Yes Manifesto (2018)

Linnea Swan interprets modern dance history, makes us laugh, makes us cry and makes us laugh-cry By Emma Doran
  • Swan in her own work YES / Photo courtesy of SummerWorks

August 11-18, The Theatre Centre, Toronto, SummerWorks Performance Festival

Linnea Swan’s work, YES, begins up close and personal. We watch a video of her – a selfie confessional, detailing her artistic “writer’s block” during a residency at Toronto’s Gibraltar Point. We discover that she’s not inspired, nor has she completed the required reading – Yvonne Rainer’s “No Manifesto” (1965). The video is edited with jump-cuts to feature Swan’s repertoire of sarcastic and vulnerable faces: she grimaces and rolls her eyes; we see anxious lines on her forehead and watch her stress-smoke a cigarette. It’s hysterical in both senses of the word. Inspiration, it seems, is not something an artist can will into being.

Swan enters the space and launches into performing Rainer’s Trio A, while a recording plays excerpts from “No Manifesto,” amid more commentary about what she should be doing for motivation. After following guidelines of the manifesto, which asks dance artists to say no to a litany of theatrical devices (“no to spectacle,” “no to virtuosity,” “no to style”…), what is left? Swan seems frustrated with the mechanical form of Trio A and takes us back through modern dance history to figure out how we got here – which is, I guess, still in 1965.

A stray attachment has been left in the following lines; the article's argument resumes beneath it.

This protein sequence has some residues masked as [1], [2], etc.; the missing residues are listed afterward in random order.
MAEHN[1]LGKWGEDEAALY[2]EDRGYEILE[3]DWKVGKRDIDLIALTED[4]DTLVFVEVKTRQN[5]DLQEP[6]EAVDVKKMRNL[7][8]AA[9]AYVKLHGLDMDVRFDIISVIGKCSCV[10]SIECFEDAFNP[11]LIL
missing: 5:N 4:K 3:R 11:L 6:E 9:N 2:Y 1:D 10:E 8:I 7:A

Swan also cheekily mentions that if you should wish to lean Trio A, which takes approximately between fifteen and twenty-five hours to “clean to the exacting physical and performative expectations of Ms. Rainer,” you can do so for a hefty fee from a handful of trained “custodians” of the work. Or, (wink, wink) you can go the YouTube route and risk copyright infringement.

With Swan’s impeccable comedic timing, we’re in good hands on a journey through modern dance moments – Isadora Duncan, Vaslav Nijinsky’s L’Après midi d’un faun, Martha Graham’s Lamentation, Marie Chouinard’s Petit danse sans nom (in which she pees into a bucket) and, wait for it, Sia’s Chandelier video choreography, featuring teen reality TV star Maddie Ziegler. This is how far we’ve come (?), I question, before realizing that yes, this is what a majority of people defer to when the term contemporary dance comes up in conversation. (Not that there’s anything particularly wrong with the video, but still.)

Each performance is enacted by Swan as she struggles with anxiety, and each is interrupted by one of Rainer’s tenets. Nijinsky? (“No to spectacle”). Duncan? (“No to transformations and magic”). Chouinard? (“No to trash imagery”). Ugh, fine, karaoke? (“No to camp”). And so on …

Where modern dance was once a reaction against the spectacle of ballet, its various styles were mostly supplanted by the postmodern, with dancers like Rainer taking an aesthetic/political stand against what seemed to veer dangerously close to camp. Things have evolved from there, and now we’re even interrogating what it means to call a work “contemporary” and how the term excludes other great work being done on the margins. What do dancers have to do to be contemporary these days?

Saying “no” no longer feels like where we’re at. In a monologue, Swan reveals that, as a young and masochistic modern dancer, she loved falling – loved expressing the angst of being a young woman through the vulnerability and strength that contemporary dance training offers. I think this appeals to a lot of young women. But what are the tolls placed on the body and psyche, Swan poses to us, when you have fallen thousands of times and been injured by these movements?

“No to moving or being moved” is the last line of Rainer’s manifesto, and YES ends with Swan’s rejection of this tenet. She dances a “moving” solo reminding us why she’s a compelling dancer herself and providing us with a sincere and poignant twist. I think we like being moved.

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